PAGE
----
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I'm creating a simple AI that needs to evaluate board states according to a defined policy rule. The game is quite like Tetris: you need to decide the best current move, given the board state and the sequence of the N next pieces (N is a variable).

In other words, you must use the first piece on the piece-queue (like Tetris with multiple 'next' levels).

For one-move ahead, this is very simple:

bestMove = function(Board board, piece piece)
{
     possibleMoves = getPossibleMoves(board, piece)
     bestMove = null
     bestScore = -INFINITY
     boardCp = clone(board)     

     for (move in possibleMoves)
     {
         tempBoard = applyMove(boardCp, move)
         if (tempBoard.score > bestScore)
         {
             bestMove = move
             bestScore = tempBoard.score
         }
         boardCp = undoMove(tempBoard, move)
     }

    return move
}

Now, how can i generalize this algorithm to N moves ahead? I'm not a recursion expert, so thanks for any help!

PS: I'm using Java, but any language or pseudo-code is welcome!

share|improve this question
    
this is java? looks more like javascript to me. – 75inchpianist Feb 19 '13 at 18:48
    
It doesn't matter, i just tried to avoid raw pseudo-code! – Fernando Feb 19 '13 at 18:50
    
ha ok just making sure u weren't expected java to interpret that, working on an answer now. – 75inchpianist Feb 19 '13 at 18:51
up vote 4 down vote accepted

This can be easily modified to take N moves ahead into account. Either in a recursive or iterative fashion.

bestMove = function(Board board, piece piece, int lookAhead)
{
 possibleMoves = getPossibleMoves(board, piece)
 bestMove = null
 bestScore = -INFINITY
 boardCp = clone(board)     

 for (move in possibleMoves)
 {
    /* just the original code */
     if(lookAhead <= 1) {
         tempBoard = applyMove(boardCp, move)
         if (tempBoard.score > bestScore)
         {
             bestMove = move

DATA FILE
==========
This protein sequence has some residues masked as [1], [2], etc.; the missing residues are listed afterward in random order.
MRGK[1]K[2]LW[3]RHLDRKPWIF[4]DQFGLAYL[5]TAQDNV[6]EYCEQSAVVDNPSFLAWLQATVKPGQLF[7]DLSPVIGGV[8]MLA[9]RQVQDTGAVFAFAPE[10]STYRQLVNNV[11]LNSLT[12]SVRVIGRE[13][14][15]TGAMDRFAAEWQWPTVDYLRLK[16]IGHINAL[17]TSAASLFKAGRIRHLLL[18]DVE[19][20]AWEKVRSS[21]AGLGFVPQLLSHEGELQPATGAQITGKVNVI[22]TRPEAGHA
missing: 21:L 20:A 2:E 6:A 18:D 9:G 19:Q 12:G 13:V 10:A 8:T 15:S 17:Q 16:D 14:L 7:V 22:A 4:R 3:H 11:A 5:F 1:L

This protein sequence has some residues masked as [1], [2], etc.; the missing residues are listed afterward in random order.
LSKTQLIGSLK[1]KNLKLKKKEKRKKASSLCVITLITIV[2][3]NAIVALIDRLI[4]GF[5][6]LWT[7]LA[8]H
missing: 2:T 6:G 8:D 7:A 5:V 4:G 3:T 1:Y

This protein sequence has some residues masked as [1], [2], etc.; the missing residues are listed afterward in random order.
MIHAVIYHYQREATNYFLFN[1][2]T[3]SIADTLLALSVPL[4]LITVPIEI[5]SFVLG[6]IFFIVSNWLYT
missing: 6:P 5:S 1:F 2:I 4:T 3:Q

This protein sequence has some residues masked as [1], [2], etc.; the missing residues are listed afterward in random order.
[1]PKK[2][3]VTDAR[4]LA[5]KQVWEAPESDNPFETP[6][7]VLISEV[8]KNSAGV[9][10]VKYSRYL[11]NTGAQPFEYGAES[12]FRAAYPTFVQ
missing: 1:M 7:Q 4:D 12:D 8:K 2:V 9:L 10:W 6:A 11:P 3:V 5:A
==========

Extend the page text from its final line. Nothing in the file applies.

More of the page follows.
bestScore = tempBoard.score
          }
         boardCp = undoMove(tempBoard, move)
     }

     /* recursion, can be changed to a loop */
     else {
        tempBoard = applyMove(boardCp, move)                // apply
        move2 = bestMove(tempBoard, piece, lookAhead-1)     // dive and get best 
        boardCp = undoMove(tempBoard, move)                 // (1) check how good it actually is
        tempBoard = applyMove(boardCp, move2)
        if (tempBoard.score > bestScore)
         {
             bestMove = move2
             bestScore = tempBoard.score
          }
        boardCp = undoMove(tempBoard, move2)                // generaly I'd refactor both if-else paths and reuse some code
     }
  }

return bestMove
}    

if you can return 2 values from a function then (1) wouldn't be necessary - you need the move and it's score.

BTW. Have you read about min-max, alfa-beta (with pruning) algorithms?

share|improve this answer
    
I know how to implement Min-Max with alpha beta pruning, but can i apply to this case? – Fernando Feb 19 '13 at 19:00
    
Your pseudo-code is a very good candidate for a min-max-like algorithm, this is essentially what you are doing. What exactly are you asking? – emesx Feb 19 '13 at 19:02
    
The min-max takes relative scores to evaluate moves, but in this case i don't have an 'opponent', that's why i didn't try to apply it...unless i'm missing some concept about this kind of algorithm. – Fernando Feb 19 '13 at 19:05
    
I'm not saying that you must use any particular algorithm, I just mentioned those two because they have the same notion of recursive look-ahead. BTW. if you really need the a-b or min-max alg. then you could always mock the opponent with a constant (0) score/move ;-) – emesx Feb 19 '13 at 19:09
    
Min-Max with alpha-beta always cracks my mind, thanks! – Fernando Feb 19 '13 at 19:12